Speech & Debate
Teenage misfits expose school scandal, finding laughs along the way
|American Theater Company presents|
|Speech & Debate|
Review by Keith Glab
Speech & Debate was Artistic Director PJ Paparelli’s first enterprise with American Theater Company back in 2008. Paparelli now closes his fifth season in this role by directing a reprisal of his successful debut comedy.
The mayor of Salem, Oregon has been caught sleeping with teenage boys. Solomon (Will Allan), a 16-year old high school student, wants to cover the story for the school paper, but soon turns to hounding Mr. Healy, the school’s drama teacher, on similar charges. Howie (William Patrick Riley), an 18-year old gay transfer student, is the one who learns of Mr. Healy’s extracurricular activities through an online chat. He and Solomon meet through another student’s podcast. Diwata (Sadieh Rifai), a quirky musical theatre enthusiast, badmouths Mr. Healy on her podcast because he chose not to cast her in the school musical.
These three awkward adolescents comprise the only members of the school’s Speech and Debate Club. Their union remains tenuous as each student knows secrets that the others don’t want revealed and blackmail each other to get what they want. An absurd romp reaches its apex when the three choreograph a dance number that involves Abraham Lincoln, Marry Warren from The Crucible, Able from The Bible, and skinsuit unitards.
Sadieh Rifai reprises her role from the 2008 production, and really gets into the skin of her character. She hits the comedic moments extremely well, but also provides an underlying depth and seriousness to her character. William Patrick Riley delivers a refreshingly understated performance as an openly gay teenager, his dry sarcasm playing well against Rifai’s outrageousness. Janet Ulrich Brooks excels in two contrasting roles, first as a sensible conservative schoolteacher and then as a spontaneous liberal reporter. Allan has some good moments as Solomon, but also exhibits coarse acting traits, such as facial freezes and monotonous delivery.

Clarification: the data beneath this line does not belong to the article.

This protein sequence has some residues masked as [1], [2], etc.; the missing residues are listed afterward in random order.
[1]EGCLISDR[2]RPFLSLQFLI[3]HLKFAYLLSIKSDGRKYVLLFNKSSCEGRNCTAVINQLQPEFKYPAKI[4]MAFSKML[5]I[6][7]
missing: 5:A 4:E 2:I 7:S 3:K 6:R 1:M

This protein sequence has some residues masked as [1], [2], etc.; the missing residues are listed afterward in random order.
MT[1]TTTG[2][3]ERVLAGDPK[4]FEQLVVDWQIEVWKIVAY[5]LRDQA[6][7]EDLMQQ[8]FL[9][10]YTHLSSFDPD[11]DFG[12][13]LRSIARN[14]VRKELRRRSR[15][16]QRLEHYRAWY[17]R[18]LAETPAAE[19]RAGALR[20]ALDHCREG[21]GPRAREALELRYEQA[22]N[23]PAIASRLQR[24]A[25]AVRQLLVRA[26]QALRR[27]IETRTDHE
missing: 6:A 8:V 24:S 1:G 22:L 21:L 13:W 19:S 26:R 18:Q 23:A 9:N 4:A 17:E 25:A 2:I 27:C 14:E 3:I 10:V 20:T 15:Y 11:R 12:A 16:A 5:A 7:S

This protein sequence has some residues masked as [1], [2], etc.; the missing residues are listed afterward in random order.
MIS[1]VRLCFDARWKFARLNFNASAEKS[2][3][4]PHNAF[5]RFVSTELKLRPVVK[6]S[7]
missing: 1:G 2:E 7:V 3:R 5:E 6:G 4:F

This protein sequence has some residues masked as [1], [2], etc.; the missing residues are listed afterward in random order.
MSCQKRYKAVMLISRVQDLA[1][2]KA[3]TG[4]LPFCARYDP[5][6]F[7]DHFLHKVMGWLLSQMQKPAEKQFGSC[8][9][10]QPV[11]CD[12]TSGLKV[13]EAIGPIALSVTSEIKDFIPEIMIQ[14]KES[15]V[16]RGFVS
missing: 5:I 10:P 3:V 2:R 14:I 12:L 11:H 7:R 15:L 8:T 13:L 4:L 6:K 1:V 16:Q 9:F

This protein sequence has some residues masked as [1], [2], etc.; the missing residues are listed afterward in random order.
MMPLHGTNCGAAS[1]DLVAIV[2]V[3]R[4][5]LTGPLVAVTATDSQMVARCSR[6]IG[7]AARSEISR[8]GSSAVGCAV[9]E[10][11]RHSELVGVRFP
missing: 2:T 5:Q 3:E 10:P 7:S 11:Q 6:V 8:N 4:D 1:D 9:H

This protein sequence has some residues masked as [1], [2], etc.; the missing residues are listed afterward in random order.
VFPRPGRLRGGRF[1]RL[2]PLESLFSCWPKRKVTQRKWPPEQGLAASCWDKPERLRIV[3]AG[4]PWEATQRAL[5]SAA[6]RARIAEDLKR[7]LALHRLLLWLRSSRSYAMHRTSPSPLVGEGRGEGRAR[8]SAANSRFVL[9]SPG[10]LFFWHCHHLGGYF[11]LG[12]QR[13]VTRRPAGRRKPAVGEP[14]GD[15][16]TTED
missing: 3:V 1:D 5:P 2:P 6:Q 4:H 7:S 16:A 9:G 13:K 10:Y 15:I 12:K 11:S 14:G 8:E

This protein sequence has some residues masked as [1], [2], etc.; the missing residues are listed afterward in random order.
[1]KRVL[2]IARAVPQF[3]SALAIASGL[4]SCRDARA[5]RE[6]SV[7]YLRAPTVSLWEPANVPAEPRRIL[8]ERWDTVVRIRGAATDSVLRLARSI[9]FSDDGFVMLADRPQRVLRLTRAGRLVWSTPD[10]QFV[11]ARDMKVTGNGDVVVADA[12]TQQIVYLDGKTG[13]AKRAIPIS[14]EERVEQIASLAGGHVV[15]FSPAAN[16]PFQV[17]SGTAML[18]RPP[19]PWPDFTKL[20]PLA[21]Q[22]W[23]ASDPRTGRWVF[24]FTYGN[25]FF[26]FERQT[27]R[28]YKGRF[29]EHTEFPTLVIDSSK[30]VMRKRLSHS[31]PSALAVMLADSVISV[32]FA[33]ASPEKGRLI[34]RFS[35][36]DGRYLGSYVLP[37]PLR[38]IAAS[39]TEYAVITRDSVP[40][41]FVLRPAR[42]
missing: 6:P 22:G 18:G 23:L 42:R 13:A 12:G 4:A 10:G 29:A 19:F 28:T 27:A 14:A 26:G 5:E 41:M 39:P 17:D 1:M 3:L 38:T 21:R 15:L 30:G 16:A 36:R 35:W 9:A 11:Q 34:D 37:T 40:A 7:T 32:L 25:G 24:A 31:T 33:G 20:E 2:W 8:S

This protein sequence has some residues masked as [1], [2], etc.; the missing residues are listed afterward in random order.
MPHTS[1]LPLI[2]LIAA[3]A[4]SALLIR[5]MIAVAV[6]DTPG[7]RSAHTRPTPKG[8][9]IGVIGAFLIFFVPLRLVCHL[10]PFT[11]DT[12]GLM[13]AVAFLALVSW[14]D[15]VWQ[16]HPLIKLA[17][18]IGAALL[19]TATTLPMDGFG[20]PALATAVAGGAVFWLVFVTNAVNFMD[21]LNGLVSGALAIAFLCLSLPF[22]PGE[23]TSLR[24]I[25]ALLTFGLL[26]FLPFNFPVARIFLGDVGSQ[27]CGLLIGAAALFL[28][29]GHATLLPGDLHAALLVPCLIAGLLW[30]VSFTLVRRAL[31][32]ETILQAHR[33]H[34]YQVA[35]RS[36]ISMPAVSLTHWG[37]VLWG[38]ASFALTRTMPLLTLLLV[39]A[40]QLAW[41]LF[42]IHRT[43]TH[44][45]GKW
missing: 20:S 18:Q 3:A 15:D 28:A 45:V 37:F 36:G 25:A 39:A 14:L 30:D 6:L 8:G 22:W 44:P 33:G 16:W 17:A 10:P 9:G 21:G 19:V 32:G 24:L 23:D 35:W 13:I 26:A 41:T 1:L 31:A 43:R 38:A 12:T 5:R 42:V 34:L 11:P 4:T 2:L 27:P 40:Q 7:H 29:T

Several story threads fail to get resolved, and only one of the characters undergoes a notable change. The audience must suspend their disbelief from time to time, particularly with the initial premise that a school teacher would be so careless as to use the same email address for school activities as he does for online sex rooms. It’s worth noting that this 2007 script provides a shockingly dated take on how the internet is used, highlighting the lightning-quick pace with which technology and social media are evolving.
But it’s hard to deny the entertainment value of Speech & Debate. Paparelli’s straightforward direction allows his energetic cast to execute a script teeming with humor. Add in Andrew Wheatley’s thumping sound design, along with some very interesting acting choices, and there need be little debate as to whether this production is worth seeing.
Speech & Debate continues through June 23rd at American Theater Company, 1909 W. Byron (map), with performances Thursdays and Fridays at 8pm, Saturdays at 2pm and 8pm, Sundays 2pm. Tickets are $38-$43, available by phone (773-409-4125) or through PrintTixUSA.com (check for half-price tickets at Goldstar.com). More information at atcweb.org. (Running time: 95 minutes, no intermission)
Photos by Michael Brosilow
behind the scenes
PJ Paparelli (director), Rebecca Spooner (asst. director), Laura Matthews (music director), Al Evangelista (choreographer), William Boles (set design), Sally Dolembo (costumes), Jesse Klug (lighting), Andrew Wheatley (sound design), Rasean Davonte Johnson (projection design), Deborah Chesterman (stage manager), Michael Brosilow (photos)
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